NEW BRUNSWICK, NJ - The chancellor of Rutgers-New Brunswick is confident that a new course scheduling system slated to come online in March will work "extremely well."
CourseAtlas is software platform that "aims to make it easier for students in Camden, Newark and New Brunswick to sign up for the courses they need to complete their degrees on time, while cutting down on time spent traveling to class," according to a press release from the university issued in October.
The software will balance student demand, instructor preferences and available classroom space in creating course schedules to help students fulfill requirements to graduate.
CourseAtlas is scheduled to be up and running when students sign up in March for their fall 2020 classes.
"It's been tested," said Molloy, who was the Center For Discrete Mathematics and Theoretical Computer Science conference at the Heldrich Hotel on Friday to present Rep. Frank Pallone with an award. "We've run multiple simulations. The faculty have been extremely cooperative in those efforts. And rightfully so, there's been concerns about previous things that haven't gone extremely well in years past. This is not something that's a problem."
When asked if the school has conducted four simulations with CourseAtlas, Molloy said, "At least four simulations and we delayed it a full cycle."
Although Molloy said that he's "not at all worried about it working," members of the faculty are.
Members of the AAUP-AFT, a union that represents some 5,000 faculty members at Rutgers, held an emergency meeting on Nov. 8 to, among other things, voice their concerns that the program will not work as intended. They want the implementation of the program delayed or scrapped.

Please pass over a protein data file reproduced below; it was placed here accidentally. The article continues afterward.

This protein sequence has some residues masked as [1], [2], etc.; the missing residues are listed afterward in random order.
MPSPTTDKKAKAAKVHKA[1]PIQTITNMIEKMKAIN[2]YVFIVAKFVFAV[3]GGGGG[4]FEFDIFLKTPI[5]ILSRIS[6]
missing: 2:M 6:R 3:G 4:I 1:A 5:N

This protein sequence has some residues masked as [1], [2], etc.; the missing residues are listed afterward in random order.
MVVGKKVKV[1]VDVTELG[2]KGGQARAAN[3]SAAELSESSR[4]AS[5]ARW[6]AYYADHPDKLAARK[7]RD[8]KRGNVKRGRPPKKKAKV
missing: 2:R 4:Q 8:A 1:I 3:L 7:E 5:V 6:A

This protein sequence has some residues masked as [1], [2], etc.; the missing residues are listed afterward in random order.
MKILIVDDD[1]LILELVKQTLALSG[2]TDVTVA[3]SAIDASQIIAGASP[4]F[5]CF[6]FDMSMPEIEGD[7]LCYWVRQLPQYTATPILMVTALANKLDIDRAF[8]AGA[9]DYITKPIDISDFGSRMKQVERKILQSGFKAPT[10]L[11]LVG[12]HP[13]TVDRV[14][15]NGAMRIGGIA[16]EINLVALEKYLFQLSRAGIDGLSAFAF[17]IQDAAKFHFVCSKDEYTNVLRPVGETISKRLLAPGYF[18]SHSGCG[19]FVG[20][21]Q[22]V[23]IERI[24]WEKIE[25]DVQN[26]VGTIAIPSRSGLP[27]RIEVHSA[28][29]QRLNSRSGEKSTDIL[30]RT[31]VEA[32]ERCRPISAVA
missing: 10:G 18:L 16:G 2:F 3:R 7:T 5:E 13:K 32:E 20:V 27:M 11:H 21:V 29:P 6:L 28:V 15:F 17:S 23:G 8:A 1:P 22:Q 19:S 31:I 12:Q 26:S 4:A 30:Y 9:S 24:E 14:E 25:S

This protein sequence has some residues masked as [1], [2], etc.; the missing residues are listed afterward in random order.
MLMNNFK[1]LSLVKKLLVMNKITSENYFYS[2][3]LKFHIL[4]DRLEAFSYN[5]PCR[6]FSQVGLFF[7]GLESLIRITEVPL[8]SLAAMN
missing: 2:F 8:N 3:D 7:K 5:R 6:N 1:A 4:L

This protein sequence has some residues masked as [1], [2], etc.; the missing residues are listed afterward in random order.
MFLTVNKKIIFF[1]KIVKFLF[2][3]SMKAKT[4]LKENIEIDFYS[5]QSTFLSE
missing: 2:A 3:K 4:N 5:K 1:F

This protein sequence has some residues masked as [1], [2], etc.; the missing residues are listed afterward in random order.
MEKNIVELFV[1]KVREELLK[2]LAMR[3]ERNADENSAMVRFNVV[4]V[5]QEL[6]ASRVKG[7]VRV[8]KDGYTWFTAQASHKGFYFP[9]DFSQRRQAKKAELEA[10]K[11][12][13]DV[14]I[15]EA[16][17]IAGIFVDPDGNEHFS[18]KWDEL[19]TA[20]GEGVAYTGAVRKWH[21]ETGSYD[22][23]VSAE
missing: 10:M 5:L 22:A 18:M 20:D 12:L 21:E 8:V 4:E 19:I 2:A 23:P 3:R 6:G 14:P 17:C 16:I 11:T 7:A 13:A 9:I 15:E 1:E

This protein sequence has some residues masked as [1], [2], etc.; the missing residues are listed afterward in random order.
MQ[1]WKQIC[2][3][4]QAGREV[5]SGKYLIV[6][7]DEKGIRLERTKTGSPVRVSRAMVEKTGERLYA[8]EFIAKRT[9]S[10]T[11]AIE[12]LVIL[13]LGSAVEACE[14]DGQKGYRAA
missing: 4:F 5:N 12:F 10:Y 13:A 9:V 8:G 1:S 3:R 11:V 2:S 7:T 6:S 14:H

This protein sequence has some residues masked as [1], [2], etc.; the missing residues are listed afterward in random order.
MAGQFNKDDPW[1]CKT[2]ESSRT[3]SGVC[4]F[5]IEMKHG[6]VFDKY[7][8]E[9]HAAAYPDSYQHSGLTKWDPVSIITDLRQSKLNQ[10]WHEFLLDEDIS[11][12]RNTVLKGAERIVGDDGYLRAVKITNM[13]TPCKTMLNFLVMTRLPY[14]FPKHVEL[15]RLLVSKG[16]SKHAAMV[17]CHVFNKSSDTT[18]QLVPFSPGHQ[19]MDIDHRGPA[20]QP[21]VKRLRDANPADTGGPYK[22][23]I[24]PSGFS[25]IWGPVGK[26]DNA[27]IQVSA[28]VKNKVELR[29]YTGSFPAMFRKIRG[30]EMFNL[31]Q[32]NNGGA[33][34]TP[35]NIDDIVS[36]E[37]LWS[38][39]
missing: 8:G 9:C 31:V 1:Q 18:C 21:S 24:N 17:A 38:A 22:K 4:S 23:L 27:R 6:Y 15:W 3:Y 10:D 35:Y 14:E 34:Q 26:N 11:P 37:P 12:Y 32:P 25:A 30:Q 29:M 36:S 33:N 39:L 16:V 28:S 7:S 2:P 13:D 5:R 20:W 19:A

David Hughes, the treasurer of Rutgers AAUP-AFT, told TAPinto New Brunswick that some union members don't think the system is ready to be used yet. He also said he does not believe that CourseAtlas will streamline schedules for students.
Paul Hammond, associate vice chancellor for technology and instruction, said in the press release that the nearly 40,000 Rutgers students were taking about 260,000 trips to almost 6,000 course selections per week.
“So," Hammond said, "the goal was to reduce the number of trips and to more intentionally schedule our courses so that we could reduce the amount of travel students needed to make.”
Hughes said that the issue isn't the number of trips, but the commuting experience.
"The problem is that each of those trips is a God-awful nightmare," he said. "That's because there are too few buses and each bus moves so slowly because it gets stuck in traffic behind the cars. The solution on travel is an infrastructural issue having to do with bus lanes and signal priority at that traffic lights and those kinds of transit solutions being tried in many cities right now."
The AAUP-AFT also filed a formal unfair labor practice complaint with the Public Employees Relation Commission against the administration over the CourseAtlas' implementation.
Hughes said that if an employer wants to change schedules of a unionized workforce, it is obligated by law to come before the union and negotiate it.
Rutgers, through a spokesman, provided TAPinto New Brunswick with a reply, stating, "Approximately 100 out of more than 1,000 faculty members from the School of Arts and Sciences attended Friday’s meeting. Rutgers supports our faculty’s right to voice their opinions and to advance important campus conversations. The University also is committed to enhancing our students’ educational experience by decreasing their time-to-degree and the associated financial burden.
The University does not discuss pending litigation and therefore has no comment on the unfair practice charge."
When asked if he was a candidate to succeed University President Robert Barchi, who is leaving the school at the end of June, Molloy said, "I am not a candidate currently."